Monday, January 18, 2016

Thoughts On Francis in the Light of MLK

A)     Letter From a Birmingham Jail:
“I must make two honest confessions to you, my Christian and Jewish brothers. First, I must confess that over the past few years I have been gravely disappointed with the white moderate. I have almost reached the regrettable conclusion that the Negro's great stumbling block in his stride toward freedom is not the White Citizen's Counciler or the Ku Klux Klanner, but the white moderate, who is more devoted to "order" than to justice; who prefers a negative peace which is the absence of tension to a positive peace which is the presence of justice; who constantly says: "I agree with you in the goal you seek, but I cannot agree with your methods of direct action"; who paternalistically believes he can set the timetable for another man's freedom; who lives by a mythical concept of time and who constantly advises the Negro to wait for a "more convenient season." Shallow understanding from people of good will is more frustrating than absolute misunderstanding from people of ill will. Lukewarm acceptance is much more bewildering than outright rejection.
I had hoped that the white moderate would understand that law and order exist for the purpose of establishing justice and that when they fail in this purpose they become the dangerously structured dams that block the flow of social progress. I had hoped that the white moderate would understand that the present tension in the South is a necessary phase of the transition from an obnoxious negative peace, in which the Negro passively accepted his unjust plight, to a substantive and positive peace, in which all men will respect the dignity and worth of human personality. Actually, we who engage in nonviolent direct action are not the creators of tension. We merely bring to the surface the hidden tension that is already alive. We bring it out in the open, where it can be seen and dealt with. Like a boil that can never be cured so long as it is covered up but must be opened with all its ugliness to the natural medicines of air and light, injustice must be exposed, with all the tension its exposure creates, to the light of human conscience and the air of national opinion before it can be cured.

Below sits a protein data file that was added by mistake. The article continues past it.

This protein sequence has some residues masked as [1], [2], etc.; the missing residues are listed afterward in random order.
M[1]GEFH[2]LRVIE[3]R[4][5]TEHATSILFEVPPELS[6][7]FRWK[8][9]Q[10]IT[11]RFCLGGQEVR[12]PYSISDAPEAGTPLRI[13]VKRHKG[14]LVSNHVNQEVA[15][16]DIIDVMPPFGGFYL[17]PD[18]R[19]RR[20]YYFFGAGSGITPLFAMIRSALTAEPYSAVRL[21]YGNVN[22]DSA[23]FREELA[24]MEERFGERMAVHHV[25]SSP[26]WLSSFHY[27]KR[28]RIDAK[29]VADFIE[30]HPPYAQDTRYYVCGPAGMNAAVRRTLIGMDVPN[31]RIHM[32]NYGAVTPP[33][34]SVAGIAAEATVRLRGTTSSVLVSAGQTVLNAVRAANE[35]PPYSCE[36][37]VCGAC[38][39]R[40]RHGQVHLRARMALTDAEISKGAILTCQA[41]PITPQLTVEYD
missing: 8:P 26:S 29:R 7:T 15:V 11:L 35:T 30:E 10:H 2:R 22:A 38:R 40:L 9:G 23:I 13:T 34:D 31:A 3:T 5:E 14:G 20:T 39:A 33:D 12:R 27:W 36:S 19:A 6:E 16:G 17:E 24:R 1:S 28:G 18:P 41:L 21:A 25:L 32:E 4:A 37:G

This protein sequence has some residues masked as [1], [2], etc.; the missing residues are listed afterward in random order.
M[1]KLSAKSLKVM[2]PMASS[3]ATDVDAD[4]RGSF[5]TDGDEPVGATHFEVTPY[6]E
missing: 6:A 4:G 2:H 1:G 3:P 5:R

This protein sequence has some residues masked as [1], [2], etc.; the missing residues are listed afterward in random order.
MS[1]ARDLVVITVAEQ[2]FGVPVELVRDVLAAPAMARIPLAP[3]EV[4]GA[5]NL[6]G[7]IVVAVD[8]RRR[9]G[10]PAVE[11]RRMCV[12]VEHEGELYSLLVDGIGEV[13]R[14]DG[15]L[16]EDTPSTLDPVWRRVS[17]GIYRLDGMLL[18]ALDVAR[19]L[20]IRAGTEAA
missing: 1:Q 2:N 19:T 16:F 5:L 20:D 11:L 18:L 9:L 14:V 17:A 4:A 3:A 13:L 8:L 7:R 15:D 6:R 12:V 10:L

By analogy to Pope Francis. As MLK is not concerned so much about the theoretical equality of black and white but about action of integration, so also Pope Francis is not so much concerned about making points of doctrine, as about solving the status quo of people ensconced in a state of sin that they cannot practically get out of [divorced-remarried]. The doctrinal points are clear: i.e. for those validly married and baptized, they have made the gift of themselves to each other and, by such, establish an unbreakable bond. Having attempted to enter into another marriage is a violation of the very meaning of matrimony and, by living in that state, disqualify themselves - by not being in grace - from receiving the Eucharist. The Lord was most clear on this point: "And Pharisees came up to him and tested him by asking, 'Is it lawful to divorce one's wife for any cause?' He answered, 'Have you not read that he who made them from the beginning made them male and female, and said, 'For this reason a man shall leave his father and mother and be joined to his wife, and the two shall become one flesh'? What therefore God has joined together, let no man put asunder.' They said to him, 'Why then did Moses command one to give a certificate of divorce, and to put her away?' He said to them, 'For your hardness of heart Moses allowed you to divorce you wives, but from the beginning it was not so'" (Mt. 19, 3ff., also Mk 10, 2ff.)."